ClimaVUE™50-based station
ClimaVUE™50-based station
ClimaVUE™50-based station
Four equally spaced relative humidity/temperature sensors and a digital camera

Solar energy is the most abundant clean energy source available on earth, but the intermittent nature of it gives rise to challenges regarding grid stability. To fully tap into this resource, it is critical that solar energy is stored efficiently. This challenge can be addressed with the use of chemical fuels that are synthesized using renewable energy. A particularly attractive solar fuel is hydrogen.

An integrated, modular system that uses solar energy directly to produce hydrogen from the moisture in the air guarantees that the hydrogen is produced from a renewable energy source. (When an electrolyzer is connected to an electrical grid, it may be only partially supplied by renewable energy.) Such a modular system could address a multitude of problems, including the following:

  • Sub-optimal water purity
  • Water scarcity in high solar-radiation areas
  • Complicated system architecture that includes pumps, tubing, and filters
  • High costs associated with complex systems

In addition, this integrated, modular system helps in reaching the goals of energy security, energy equity, and environmental sustainability.

Air temperature, relative humidity, solar radiation, and wind speed are the most important ambient conditions for determining the potential of air-based solar hydrogen production. These varying conditions all play a significant role in the availability of water vapor and make the expansion of vapor-fed, solar hydrogen production a challenge. Careful monitoring of the microclimatic resource is necessary to ascertain the feasibility of decentralized, air-based solar hydrogen production at a specific location.

In 2020, Campbell Scientific Africa (CSAF) supplied two automated weather stations to Foster Lubbe, a researcher at KU Leuven, for a project to monitor a microclimatic resource and assess the feasibility of hydrogen production by an air-based solar hydrogen device. This characterization was followed by an analysis of microclimate dynamics that led to the demonstration of a new framework for water-from-air management.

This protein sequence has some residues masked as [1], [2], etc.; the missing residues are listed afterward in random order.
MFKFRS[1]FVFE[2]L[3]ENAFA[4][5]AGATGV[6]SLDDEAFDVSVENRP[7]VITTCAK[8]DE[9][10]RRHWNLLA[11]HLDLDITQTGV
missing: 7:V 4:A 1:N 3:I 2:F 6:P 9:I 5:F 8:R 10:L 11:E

CSAF assisted with installing the two stations at a farm in the Western Cape in South Africa. These stations create a two-tiered system for the investigation of microclimate dynamics. The first weather station uses a ClimaVUE™50 Compact Digital Weather Sensor. The second weather station measures temperature and relative humidity at four different heights above the ground. Weather data from the stations is logged at 10-minute intervals using a CR310 datalogger. The sensors used in this project are described in a table: 

The analysis of the data from this two-tiered system provides a better understanding of the dynamics and patterns that exist between different climatic variables in the microclimate and aid in the optimization of control strategies for decentralized, air-based hydrogen production. The site-specific weather data from this project is useful for proposing a universal strategy that could be applied to other sites for the management of water-from-air devices.



Monitoring microclimatic resources


Western Cape, South Africa




Foster Lubbe, KU Leuven; Campbell Scientific Africa (CSAF)


Air temperature, relative humidity, solar radiation, wind speed


Published Research Article Regarding This Project